"Well this cheap thing is defective," she snorted in frustration. "It only plays Mexican."

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Saturday, March 29, 2008

Checkers Speech, again.

Did anyone else have a flashback when they heard Hillary Clinton say:

"I remember landing under sniper fire. There was supposed to be some kind
of greeting ceremony at the airport, but instead we just ran with our heads down
to get into the vehicles to get to our base."


Because I thought back to Richard M. Nixon's Checkers Speech, when he said:

Then, in 1942, I went into the service. Let me say that my service record was not a particularly unusual one. I went to the South Pacific. I guess I'm entitled to a couple of battle stars. I got a couple of letters of commendation. But I was just there when the bombs were falling.
It later turned out Tricky Dicky hadn't seen any action, as a supply officer in the South Pacific.
But that was just a tiny part of his amazing speech, in which Nixon was running for his political life. He was tapdancing, and quickly. Eisenhower was about to drop him from the ticket as his running mate, and Nixon was performing an end-around, appealing to the voters. Those who say Nixon was ignorant in the use of television and broadcast seem to forget that he was simulcasting this speech on television and radio, for the first time ever.

But what worked for that shady (Republican) man did NOT work for a shady (Democrat) woman, over half a century later.

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Friday, March 28, 2008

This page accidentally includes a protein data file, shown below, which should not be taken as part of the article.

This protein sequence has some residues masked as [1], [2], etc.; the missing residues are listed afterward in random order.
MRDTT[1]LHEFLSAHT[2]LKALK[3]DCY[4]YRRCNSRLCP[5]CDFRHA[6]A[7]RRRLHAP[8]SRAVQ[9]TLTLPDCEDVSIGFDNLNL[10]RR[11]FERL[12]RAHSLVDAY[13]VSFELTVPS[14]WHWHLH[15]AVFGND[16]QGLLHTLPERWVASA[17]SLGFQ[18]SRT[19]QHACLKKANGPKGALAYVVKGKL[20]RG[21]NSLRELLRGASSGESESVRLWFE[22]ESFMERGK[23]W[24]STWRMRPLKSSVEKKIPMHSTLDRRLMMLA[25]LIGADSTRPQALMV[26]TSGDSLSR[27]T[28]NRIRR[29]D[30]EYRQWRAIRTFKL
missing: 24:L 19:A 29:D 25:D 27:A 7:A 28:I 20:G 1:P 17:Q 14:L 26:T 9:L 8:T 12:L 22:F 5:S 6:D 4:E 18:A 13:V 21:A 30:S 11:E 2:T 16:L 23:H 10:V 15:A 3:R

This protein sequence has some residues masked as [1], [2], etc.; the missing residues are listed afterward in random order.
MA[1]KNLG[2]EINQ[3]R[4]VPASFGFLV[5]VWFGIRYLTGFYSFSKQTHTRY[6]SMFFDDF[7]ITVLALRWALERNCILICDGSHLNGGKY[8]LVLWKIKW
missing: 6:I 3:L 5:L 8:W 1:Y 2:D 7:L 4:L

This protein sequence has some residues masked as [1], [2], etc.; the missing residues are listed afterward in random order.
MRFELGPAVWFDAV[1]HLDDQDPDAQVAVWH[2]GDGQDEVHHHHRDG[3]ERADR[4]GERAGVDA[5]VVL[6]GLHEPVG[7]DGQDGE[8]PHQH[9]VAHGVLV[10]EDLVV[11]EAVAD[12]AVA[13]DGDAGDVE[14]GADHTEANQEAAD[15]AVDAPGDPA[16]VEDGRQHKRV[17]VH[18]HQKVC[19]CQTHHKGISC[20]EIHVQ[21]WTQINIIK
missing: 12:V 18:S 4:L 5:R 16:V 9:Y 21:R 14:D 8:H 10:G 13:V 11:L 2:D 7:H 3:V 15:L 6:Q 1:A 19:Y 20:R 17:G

97 years ago today.

On this date, the United States Army Ordinance adopted Colt's .45 acp semi-automatic pistol as the official service pistol. This was after beating out Savage in 4 years of trials, culminating in a 6000 round endurance test in late 1910, in which Colt's pistol reportedly demonstrated zero malfunctions to Savage's thirty seven. Designer John Moses Browning was in attendance at the proving grounds for the trials, which ranks in my top 20 of places I'd go to visit if I had a time machine.

The U.S. Navy and Marine Corps followed suit two years later. For 74 years, the Model 1911 remained the main service pistol for the U.S. Military, before a movement for standardization to a NATO cartridge saw the adoption of the M9 (Beretta M92F) in 9mm, an older cartridge that the US military had rejected in 1903.

Currently, there is a resurgence of demand within our military for the 1911s, and several units are receiving them, though the main service pistol remains the M9.

It is good and proper that we celebrate this anniversary, even though it is yet 3 years shy of its century mark. For there are still people living who were alive then. A few might even remember back to that time, when a peacetime military made a good decision.